He released his full-length debut album, My Brother’s Keeper, on Fool’s Gold late last year to positive reviews.
It’s a personal album, one which even required some time off to collect himself before finishing. And years of hard work pay off in tracks like “Pullup’s Theme,” the video for which uses North Philly, the neighborhood that made it all came together for Grande, as the backdrop.
“The great thing about My Brother’s Keeper is that it’s like an onion,” Catchdubs says. “There are just so many layers that every listen unveils something new. You can rediscover stuff on this album 10 years down the road.”
But, true to Grande’s nature, he won’t put on the brakes. He’s still in the studio working on new material.
Now wiser and with a headful of lyrics and beats, Grande finally has a clear path in front of him. And the work, support of his family and friends and determination to succeed that carried him so far just keeps him going.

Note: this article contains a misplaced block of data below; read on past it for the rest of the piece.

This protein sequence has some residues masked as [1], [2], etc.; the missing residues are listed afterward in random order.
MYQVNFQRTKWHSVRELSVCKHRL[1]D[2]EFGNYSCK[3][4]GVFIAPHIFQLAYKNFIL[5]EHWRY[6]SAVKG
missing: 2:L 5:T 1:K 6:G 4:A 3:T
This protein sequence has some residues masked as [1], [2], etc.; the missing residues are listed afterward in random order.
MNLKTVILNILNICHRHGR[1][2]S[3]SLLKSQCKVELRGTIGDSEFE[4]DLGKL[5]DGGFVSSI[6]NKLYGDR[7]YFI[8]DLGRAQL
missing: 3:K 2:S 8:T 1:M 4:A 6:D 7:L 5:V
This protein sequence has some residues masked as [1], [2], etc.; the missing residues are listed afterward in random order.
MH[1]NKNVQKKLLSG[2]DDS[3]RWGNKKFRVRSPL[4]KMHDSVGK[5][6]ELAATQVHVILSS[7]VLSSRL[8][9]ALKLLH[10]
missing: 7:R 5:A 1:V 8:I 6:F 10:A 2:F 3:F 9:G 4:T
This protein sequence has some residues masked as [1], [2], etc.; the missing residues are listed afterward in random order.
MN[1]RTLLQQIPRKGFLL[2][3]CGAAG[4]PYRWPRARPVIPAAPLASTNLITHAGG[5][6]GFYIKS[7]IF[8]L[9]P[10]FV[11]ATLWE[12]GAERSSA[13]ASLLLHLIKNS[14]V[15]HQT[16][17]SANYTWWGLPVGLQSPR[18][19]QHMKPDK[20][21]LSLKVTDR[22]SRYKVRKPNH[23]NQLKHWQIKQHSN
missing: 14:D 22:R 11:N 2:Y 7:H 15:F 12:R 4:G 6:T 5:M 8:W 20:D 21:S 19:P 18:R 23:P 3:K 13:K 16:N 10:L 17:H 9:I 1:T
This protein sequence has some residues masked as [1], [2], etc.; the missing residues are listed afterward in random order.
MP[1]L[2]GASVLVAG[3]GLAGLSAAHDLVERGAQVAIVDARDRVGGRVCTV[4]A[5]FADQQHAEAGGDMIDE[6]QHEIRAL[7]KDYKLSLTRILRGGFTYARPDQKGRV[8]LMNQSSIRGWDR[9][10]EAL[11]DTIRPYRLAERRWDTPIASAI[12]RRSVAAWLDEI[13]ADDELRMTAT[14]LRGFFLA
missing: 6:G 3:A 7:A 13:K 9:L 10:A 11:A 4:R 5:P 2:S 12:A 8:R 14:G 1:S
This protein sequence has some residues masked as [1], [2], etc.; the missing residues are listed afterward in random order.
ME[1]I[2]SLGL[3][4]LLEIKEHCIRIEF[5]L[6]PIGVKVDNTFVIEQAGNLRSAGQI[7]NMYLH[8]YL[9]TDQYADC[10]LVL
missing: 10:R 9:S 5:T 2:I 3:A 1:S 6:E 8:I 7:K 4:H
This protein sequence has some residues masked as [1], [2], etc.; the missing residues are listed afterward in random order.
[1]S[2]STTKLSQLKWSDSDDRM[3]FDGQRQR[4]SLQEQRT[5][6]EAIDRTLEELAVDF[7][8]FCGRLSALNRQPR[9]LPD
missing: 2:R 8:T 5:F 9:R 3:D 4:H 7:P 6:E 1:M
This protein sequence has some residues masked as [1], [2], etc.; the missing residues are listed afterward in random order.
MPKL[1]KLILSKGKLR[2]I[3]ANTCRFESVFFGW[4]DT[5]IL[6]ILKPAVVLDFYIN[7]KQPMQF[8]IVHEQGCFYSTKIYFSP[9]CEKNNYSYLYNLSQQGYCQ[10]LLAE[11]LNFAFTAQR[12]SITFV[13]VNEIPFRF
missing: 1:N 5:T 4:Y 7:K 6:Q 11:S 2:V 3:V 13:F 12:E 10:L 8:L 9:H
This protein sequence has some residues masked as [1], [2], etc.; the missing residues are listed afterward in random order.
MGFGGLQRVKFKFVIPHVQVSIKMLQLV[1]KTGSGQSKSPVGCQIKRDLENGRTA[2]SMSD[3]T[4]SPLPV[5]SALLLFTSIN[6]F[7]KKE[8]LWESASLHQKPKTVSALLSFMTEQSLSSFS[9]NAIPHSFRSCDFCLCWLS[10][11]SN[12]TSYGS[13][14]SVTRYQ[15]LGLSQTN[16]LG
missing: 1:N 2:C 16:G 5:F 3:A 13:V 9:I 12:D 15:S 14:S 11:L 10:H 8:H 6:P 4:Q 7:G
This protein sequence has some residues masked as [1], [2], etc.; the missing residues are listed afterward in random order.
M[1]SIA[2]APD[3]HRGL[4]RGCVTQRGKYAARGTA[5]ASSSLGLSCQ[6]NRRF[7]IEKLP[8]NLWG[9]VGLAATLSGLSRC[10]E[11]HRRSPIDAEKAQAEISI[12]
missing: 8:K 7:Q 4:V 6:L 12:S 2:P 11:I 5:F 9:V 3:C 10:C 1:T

“I told my grandfather that if I turned 21 and wasn’t happy with my life and things weren’t going well, I would drop it all and go back to school,” he says, then lets out a laugh. “And here I am now at 22 and things are going pretty good.
“When I was a kid, my father was trying to teach me how to ride a bike and he told me that if I quit trying to learn to ride I would quit everything. That always stuck with me. I rode that damn bike.”